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SECU issues letter supporting CFPB’s overdraft reforms

The State Employees’ Credit Union issued a letter highlighting the institution’s consumer-friendly overdraft services, practices and moderation efforts in response to the Consumer Financial Protection Bureau’s call for public comment on overdraft practices.

The letter focuses specifically on SECU’s low- and no-cost overdraft options and services designed to help customers avoid overdraft fees. SECU’s standard overdraft option, used by more than 80 percent of the institution’s account holders, prevents the accrual of fees associated with bounced checks. The standard option allows members to select a credit card, deposit account or open-end loan to be used as an overdraft safeguard in the event of insufficient checking funds and a 50 cent fee is charged to the overdrawn account for the service, Business Wire reports.

SECU customers can also avoid fees entirely. A two-way text alert system allows members to receive texts when potential “red flags” like low balances occur on the account. The SECU also offers the “Another Chance” program, which alerts members when a pending item is set to be charged to an account with insufficient funds. SECU customers must then make a deposit into the account before the end of the business day to avoid non-sufficient fund fees, Business Wire reports.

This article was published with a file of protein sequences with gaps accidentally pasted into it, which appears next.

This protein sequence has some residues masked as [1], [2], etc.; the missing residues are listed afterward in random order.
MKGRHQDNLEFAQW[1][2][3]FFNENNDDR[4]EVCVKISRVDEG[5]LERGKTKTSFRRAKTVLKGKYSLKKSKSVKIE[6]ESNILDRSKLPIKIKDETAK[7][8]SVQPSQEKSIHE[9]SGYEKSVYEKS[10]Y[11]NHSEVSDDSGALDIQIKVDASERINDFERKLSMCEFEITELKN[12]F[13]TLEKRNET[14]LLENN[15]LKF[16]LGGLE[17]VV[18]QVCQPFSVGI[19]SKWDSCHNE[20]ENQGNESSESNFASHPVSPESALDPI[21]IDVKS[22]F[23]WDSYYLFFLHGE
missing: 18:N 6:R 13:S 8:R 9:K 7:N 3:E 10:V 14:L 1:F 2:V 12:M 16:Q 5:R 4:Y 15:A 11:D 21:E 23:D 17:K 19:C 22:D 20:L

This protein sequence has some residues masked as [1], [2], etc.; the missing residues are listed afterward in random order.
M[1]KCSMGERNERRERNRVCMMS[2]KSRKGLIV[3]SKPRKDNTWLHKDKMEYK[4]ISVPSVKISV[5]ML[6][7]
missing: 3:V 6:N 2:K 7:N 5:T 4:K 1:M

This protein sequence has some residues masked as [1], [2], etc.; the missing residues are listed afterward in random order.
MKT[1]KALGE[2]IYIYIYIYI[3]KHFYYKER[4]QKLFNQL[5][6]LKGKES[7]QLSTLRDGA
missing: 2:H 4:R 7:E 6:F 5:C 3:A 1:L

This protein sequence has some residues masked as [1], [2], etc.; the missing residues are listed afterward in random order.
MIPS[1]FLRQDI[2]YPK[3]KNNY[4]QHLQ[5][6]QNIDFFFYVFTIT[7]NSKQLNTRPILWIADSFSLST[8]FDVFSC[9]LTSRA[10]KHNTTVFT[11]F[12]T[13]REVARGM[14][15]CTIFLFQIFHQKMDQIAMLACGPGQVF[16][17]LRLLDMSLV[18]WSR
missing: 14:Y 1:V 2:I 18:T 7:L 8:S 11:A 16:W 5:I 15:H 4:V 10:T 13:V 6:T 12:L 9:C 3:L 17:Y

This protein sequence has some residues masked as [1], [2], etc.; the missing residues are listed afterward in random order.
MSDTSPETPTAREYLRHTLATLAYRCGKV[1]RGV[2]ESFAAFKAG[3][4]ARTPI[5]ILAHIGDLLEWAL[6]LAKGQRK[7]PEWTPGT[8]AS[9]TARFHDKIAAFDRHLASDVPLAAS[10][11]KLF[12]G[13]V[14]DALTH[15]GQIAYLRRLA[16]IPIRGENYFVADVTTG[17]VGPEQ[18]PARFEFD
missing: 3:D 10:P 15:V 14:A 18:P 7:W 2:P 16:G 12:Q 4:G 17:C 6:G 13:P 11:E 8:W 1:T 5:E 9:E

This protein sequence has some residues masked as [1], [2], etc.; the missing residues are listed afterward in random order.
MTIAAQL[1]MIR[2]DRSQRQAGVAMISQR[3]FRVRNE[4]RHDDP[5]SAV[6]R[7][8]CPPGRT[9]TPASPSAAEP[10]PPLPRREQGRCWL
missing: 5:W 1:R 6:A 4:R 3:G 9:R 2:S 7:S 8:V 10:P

SECU Senior VP of Education Services Leigh Brady said that the SECU follows a “people first” policy.

“As a not-for-profit financial cooperative, [SECU] operates with a ‘People Helping People’ philosophy and ‘Do the Right Thing’ mentality, designing products and services that offer true consumer value and keep money where it belongs – in the pockets of consumers,” Brady said, according to Business Wire. “This philosophy and mentality have helped to shape what SECU considers industry-leading, consumer-friendly overdraft best practices.”

One Response to SECU issues letter supporting CFPB’s overdraft reforms

  1. A F "Bob" Blair Jr says:

    3-Most borrowers do not know that the method of determining the Annual Percentage Rate on any loan is based on a 1968 paragraph, Appendix J(b)(1), in the Truth in Lending Act. It is the rate for a unit-period multiplied by the numer of unit-periods in a year. When you have an overdraft it is really like a loan from the bank. It does not change their “New Worth” since there is a debit to the asset, “Cash” and a debit to the liability “Owed to depositors. Yet, if you really look at it as a loan the NOMINAL (mathematically-untrue) APR for a account overdrawn $5.01 with a penalty fee of $35 to be paid in 7 days 364.271%, calculated as (35/5.01)*(365/7) … but the mathematically-true, compounded APR 11,222,000,000,000,000,000,000,000,000,000,000,000,000,000,000,000%, calculated as (((1+(35/5.01))^(365/7))-1)*100. The law should be change to name the use of the Compound APR, rather than the Simple-Interest method..